Karlovy Vary was going to be a favourite destination due to the location of one of our favourite films titled ‘Last Holiday’ starring Queen Latifah but that turned out to be a bit of a disappointment. The town was lovely but The GrandHotel Pupp allowed smoking in its gorgeous restaurant so we thought stuff that and walked straight back out; however, the rain had stopped for all of ten minutes so we camped out in the hotel’s terrace café and experienced the best apple strudel we are ever likely to have.
The best strudel ever
We totally adored Cesky Krumlov and partly this was due to the sun, the fact that it was less crowded and its fairytale atmosphere. Going for a paddle was a lovely change too but once again, it was all just ‘nice’ and a more compact version of what we’d seen before. In saying that, it was our favourite place in Czech Republic and not to be missed.
Images of Cesky Krumlov
Vienna is home for Britta and it was so cool to spend a few days with her. We were all on a mission to find the best Sacher torte and Viennese coffee on offer but we made a serious error by ordering our first coffee with no cream. Disaster. Other highlights included walking for miles around the city admiring the lovely tree lined boulevards and ambling around an art gallery, as well as enjoying an afternoon on the hills overlooking Vienna and then walking back down stopping off at a winery along the way.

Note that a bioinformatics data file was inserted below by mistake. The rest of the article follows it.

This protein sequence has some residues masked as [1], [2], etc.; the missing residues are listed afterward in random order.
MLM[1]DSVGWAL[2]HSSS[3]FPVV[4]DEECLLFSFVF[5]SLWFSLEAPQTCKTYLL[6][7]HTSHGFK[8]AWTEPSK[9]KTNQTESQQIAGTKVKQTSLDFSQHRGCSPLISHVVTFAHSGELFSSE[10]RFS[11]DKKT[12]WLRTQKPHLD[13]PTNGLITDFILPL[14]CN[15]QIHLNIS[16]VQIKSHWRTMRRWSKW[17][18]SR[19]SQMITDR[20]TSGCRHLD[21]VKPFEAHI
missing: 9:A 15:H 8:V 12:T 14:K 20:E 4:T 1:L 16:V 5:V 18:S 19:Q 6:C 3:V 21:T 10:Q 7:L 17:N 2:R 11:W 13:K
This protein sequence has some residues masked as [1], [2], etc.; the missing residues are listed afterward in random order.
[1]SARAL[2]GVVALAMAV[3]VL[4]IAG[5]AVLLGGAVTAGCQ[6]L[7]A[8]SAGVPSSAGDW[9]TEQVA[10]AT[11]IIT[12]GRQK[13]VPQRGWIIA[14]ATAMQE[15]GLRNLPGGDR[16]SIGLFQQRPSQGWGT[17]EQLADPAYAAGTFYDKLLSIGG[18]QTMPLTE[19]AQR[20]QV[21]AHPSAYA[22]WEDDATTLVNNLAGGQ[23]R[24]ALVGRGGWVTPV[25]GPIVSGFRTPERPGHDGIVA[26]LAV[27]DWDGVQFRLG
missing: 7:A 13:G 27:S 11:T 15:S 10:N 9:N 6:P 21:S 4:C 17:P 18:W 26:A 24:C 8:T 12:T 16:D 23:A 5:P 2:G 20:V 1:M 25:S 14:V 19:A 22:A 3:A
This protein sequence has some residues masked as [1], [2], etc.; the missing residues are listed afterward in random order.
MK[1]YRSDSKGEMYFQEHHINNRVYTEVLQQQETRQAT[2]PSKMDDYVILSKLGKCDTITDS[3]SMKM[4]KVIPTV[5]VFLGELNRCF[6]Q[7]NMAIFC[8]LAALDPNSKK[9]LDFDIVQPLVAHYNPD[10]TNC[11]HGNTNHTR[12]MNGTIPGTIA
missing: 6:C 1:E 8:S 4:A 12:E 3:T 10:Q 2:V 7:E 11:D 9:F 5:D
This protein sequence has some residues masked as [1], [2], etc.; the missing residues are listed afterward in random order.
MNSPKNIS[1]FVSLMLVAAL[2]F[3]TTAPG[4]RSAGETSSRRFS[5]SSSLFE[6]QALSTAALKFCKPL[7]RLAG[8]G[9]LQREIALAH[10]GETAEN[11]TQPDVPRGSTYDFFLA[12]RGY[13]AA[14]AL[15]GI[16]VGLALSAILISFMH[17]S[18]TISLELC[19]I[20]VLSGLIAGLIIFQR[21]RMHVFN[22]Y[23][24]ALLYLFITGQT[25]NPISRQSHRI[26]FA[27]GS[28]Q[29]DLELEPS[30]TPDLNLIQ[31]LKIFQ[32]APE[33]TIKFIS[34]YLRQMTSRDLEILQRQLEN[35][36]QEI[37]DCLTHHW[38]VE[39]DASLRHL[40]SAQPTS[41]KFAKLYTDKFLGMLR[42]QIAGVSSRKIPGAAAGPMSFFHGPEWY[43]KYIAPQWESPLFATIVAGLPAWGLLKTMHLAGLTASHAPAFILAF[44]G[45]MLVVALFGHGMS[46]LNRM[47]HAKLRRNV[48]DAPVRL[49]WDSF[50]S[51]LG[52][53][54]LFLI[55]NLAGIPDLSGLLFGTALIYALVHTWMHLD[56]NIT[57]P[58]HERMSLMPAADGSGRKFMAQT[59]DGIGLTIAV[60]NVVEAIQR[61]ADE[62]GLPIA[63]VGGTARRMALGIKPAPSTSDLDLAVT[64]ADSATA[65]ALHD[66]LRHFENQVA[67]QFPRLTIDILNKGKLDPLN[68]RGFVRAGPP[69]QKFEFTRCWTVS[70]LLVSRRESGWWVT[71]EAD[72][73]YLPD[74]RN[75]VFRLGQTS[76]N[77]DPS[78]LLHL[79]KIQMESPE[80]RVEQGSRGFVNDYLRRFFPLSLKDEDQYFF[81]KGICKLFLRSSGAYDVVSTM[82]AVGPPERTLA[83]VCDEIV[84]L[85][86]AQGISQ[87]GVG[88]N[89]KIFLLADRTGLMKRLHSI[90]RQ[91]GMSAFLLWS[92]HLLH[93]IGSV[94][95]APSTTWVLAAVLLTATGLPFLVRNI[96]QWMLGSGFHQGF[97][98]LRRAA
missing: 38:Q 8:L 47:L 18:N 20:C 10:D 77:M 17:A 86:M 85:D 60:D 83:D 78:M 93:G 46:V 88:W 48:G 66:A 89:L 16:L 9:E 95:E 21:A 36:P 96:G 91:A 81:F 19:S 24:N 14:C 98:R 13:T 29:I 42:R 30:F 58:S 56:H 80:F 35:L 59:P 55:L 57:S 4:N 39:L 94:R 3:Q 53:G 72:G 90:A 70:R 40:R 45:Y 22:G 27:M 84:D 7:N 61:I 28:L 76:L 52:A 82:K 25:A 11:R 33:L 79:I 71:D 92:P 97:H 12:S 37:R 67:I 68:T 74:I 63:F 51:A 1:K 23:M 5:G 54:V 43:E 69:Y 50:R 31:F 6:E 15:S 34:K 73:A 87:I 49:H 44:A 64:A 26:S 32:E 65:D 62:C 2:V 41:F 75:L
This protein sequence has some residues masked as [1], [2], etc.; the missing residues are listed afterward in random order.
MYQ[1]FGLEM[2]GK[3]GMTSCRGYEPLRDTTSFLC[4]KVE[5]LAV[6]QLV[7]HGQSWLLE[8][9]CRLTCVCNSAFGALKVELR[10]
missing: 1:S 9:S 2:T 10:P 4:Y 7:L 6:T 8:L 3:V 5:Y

With Britta in Vienna
Relaxing with a wine on a day out in Vienna's hills
Cake, coffee and more cake
The beautiful Belvedere